But Rep. Earl Blumenauer (D-OR) pointed out that if Republicans are interested in ensuring that such marijuana products are properly regulated, the substance needs to be removed from the Controlled Substances Act to provide Congress with the means to enact regulations.
Rep. Earl Blumenauer counters by pointing to marijuana's schedule I status, saying federal regulation of flavored cannabis would be like trying to regulate "flavored heroin." Plugs the MORE Act to deschedule marijuana. https://t.co/w4Jpudt137
— Emily Kopp (@emilyakopp) February 28, 2020
Imposing regulations on marijuana while it’s still federally prohibited is “like regulating flavored heroin,” he said. The congressman added that a bill to deschedule marijuana called the Marijuana Opportunity Reinvestment and Expungement (MORE) Act would give lawmakers the tools to protect public health.
“The challenge that we have now is to be able to move forward—to be able to protect young people and the public,” Blumenauer said. “Cannabis is a red herring. If we tax and regulate it, then we can deal with the products they’re talking about. But unless and until we bring it—as two-thirds of the states have done—to actually tax and regulate it, we can’t deal with that. It doesn’t matter.”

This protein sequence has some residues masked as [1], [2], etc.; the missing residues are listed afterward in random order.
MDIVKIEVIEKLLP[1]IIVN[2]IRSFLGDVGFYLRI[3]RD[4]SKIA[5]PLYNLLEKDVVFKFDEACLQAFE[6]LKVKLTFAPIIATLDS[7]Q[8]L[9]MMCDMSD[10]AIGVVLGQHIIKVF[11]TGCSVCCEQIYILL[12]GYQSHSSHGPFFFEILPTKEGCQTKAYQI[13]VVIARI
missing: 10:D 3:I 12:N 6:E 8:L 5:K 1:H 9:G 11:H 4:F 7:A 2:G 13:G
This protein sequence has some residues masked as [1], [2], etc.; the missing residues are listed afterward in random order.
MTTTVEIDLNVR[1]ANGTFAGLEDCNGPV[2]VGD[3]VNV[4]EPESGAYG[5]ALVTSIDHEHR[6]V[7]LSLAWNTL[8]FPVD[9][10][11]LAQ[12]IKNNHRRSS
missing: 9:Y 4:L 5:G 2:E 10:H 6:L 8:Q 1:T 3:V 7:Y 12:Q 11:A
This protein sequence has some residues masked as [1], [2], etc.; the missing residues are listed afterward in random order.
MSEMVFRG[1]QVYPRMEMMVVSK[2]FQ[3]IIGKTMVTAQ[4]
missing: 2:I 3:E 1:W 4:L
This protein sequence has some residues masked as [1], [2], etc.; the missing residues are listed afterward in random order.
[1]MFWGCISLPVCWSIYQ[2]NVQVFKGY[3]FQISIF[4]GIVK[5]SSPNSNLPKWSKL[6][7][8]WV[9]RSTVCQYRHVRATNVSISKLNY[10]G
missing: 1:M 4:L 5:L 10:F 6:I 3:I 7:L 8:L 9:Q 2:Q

Not all Democrats were on board with the anti-vaping bill.
It was a tight 213-195 vote in the House on Friday. Top Democratic leaders are faced challenges as they worked to get the broader legislation approved. Some members of the party have expressed opposition over policies to ban flavored tobacco, including menthol, which they argue would lead to overpolicing of minority communities.
Image by Lindsay Fox from Pixabay.
Banning CBD Products Would Be ‘A Fool’s Game,’ FDA Chief Admits
Products containing cannabidiol (CBD) are here to stay, Food and Drug Administration (FDA) Commissioner Stephen Hahn acknowledged on Wednesday, calling it “a fool’s game” to attempt to pull the products off the market.
“People are using these products,” Hahn, a cancer doctor, said in his first public speech on CBD since taking office as commissioner in December. “We’re not going to be able to say you can’t use these products. It’s a fool’s game to try to even approach that.”